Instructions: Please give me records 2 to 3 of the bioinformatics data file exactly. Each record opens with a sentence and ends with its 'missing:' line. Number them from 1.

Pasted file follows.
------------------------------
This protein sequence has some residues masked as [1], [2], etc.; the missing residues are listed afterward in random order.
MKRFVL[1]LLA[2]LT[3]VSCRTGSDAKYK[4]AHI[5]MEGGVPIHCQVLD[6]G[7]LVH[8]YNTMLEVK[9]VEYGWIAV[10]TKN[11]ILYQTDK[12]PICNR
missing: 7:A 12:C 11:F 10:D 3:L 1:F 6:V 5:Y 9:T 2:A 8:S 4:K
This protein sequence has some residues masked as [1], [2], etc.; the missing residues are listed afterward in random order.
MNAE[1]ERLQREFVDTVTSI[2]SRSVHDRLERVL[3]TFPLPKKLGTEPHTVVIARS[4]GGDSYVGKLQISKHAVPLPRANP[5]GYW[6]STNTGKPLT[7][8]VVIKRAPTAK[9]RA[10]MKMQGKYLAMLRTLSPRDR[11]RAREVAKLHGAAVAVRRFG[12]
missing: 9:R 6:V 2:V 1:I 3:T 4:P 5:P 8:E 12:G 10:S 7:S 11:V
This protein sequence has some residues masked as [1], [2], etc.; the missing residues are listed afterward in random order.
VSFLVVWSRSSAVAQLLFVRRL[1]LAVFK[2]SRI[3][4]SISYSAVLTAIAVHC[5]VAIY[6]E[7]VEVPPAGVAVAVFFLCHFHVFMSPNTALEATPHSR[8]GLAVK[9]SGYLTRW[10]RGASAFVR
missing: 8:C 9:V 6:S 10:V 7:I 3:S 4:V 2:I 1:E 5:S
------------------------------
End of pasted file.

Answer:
This protein sequence has some residues masked as [1], [2], etc.; the missing residues are listed afterward in random order.
MNAE[1]ERLQREFVDTVTSI[2]SRSVHDRLERVL[3]TFPLPKKLGTEPHTVVIARS[4]GGDSYVGKLQISKHAVPLPRANP[5]GYW[6]STNTGKPLT[7][8]VVIKRAPTAK[9]RA[10]MKMQGKYLAMLRTLSPRDR[11]RAREVAKLHGAAVAVRRFG[12]
missing: 9:R 6:V 2:V 1:I 3:T 4:P 5:P 8:E 12:G 10:S 7:S 11:V
This protein sequence has some residues masked as [1], [2], etc.; the missing residues are listed afterward in random order.
VSFLVVWSRSSAVAQLLFVRRL[1]LAVFK[2]SRI[3][4]SISYSAVLTAIAVHC[5]VAIY[6]E[7]VEVPPAGVAVAVFFLCHFHVFMSPNTALEATPHSR[8]GLAVK[9]SGYLTRW[10]RGASAFVR
missing: 8:C 9:V 6:S 10:V 7:I 3:S 4:V 2:I 1:E 5:S